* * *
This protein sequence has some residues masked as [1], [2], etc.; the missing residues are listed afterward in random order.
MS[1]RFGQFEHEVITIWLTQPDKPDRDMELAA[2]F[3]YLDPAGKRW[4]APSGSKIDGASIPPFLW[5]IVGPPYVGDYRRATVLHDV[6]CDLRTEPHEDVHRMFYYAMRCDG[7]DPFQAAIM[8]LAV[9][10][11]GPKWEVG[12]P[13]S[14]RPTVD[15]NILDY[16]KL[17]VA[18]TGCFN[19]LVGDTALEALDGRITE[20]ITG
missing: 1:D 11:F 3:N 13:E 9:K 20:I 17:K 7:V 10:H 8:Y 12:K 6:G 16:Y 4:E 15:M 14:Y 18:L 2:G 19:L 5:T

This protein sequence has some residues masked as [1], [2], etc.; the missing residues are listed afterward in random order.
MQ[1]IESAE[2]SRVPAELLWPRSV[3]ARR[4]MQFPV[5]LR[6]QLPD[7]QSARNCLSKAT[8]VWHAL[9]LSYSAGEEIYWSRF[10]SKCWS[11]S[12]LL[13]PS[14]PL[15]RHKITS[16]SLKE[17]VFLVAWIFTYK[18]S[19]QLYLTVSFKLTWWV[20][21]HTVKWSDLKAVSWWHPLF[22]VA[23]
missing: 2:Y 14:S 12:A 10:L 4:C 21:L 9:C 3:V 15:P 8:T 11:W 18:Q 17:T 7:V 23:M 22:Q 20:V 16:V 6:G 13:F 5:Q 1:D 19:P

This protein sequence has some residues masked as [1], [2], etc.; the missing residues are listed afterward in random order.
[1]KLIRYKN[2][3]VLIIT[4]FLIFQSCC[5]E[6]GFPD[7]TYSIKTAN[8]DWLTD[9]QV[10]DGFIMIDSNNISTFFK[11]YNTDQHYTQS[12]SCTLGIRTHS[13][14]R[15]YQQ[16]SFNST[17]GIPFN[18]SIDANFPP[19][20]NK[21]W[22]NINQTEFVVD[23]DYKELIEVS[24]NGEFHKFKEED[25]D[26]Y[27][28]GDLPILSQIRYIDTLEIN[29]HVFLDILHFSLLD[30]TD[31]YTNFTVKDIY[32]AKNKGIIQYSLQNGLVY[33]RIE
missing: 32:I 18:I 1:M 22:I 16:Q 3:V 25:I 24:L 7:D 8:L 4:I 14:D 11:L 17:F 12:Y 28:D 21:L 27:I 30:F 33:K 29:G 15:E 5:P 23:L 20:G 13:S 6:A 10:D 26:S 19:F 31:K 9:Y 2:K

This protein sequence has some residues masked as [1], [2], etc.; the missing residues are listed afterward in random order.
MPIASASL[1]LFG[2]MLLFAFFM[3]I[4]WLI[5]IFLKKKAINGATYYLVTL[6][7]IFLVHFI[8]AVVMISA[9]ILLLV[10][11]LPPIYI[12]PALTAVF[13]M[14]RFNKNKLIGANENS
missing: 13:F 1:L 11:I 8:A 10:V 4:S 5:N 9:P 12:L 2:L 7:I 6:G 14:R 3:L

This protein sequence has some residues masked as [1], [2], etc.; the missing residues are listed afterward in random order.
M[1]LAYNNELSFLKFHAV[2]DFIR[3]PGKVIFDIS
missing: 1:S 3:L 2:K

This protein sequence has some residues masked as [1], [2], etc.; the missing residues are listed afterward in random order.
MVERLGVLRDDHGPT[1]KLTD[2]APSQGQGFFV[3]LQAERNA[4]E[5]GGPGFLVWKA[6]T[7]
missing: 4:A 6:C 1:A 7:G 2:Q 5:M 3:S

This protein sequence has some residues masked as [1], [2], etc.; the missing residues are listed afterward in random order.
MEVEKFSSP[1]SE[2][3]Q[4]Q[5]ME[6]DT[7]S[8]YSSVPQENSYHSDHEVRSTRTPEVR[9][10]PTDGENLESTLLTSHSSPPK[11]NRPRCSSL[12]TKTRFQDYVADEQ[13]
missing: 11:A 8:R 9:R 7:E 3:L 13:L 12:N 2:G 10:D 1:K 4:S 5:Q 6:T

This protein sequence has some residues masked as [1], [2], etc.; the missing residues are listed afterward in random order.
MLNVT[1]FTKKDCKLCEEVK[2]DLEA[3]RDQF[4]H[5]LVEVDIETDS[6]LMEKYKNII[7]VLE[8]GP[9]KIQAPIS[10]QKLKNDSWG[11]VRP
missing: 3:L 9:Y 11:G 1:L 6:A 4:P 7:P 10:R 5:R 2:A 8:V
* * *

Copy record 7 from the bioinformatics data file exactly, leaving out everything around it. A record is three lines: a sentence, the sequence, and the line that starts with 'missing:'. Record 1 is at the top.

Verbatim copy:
This protein sequence has some residues masked as [1], [2], etc.; the missing residues are listed afterward in random order.
MEVEKFSSP[1]SE[2][3]Q[4]Q[5]ME[6]DT[7]S[8]YSSVPQENSYHSDHEVRSTRTPEVR[9][10]PTDGENLESTLLTSHSSPPK[11]NRPRCSSL[12]TKTRFQDYVADEQ[13]
missing: 11:A 8:R 9:R 7:E 3:L 13:L 12:N 2:G 10:D 1:K 4:S 5:Q 6:T